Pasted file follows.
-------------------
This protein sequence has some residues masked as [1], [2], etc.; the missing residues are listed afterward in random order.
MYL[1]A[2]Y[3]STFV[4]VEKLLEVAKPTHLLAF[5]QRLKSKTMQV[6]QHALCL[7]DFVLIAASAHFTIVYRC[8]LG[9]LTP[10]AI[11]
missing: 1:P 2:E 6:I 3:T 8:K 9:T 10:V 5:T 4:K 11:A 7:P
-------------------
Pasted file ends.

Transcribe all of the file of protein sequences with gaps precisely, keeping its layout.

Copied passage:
This protein sequence has some residues masked as [1], [2], etc.; the missing residues are listed afterward in random order.
MYL[1]A[2]Y[3]STFV[4]VEKLLEVAKPTHLLAF[5]QRLKSKTMQV[6]QHALCL[7]DFVLIAASAHFTIVYRC[8]LG[9]LTP[10]AI[11]
missing: 1:P 2:E 6:I 3:T 8:K 9:T 10:V 5:T 4:K 11:A 7:P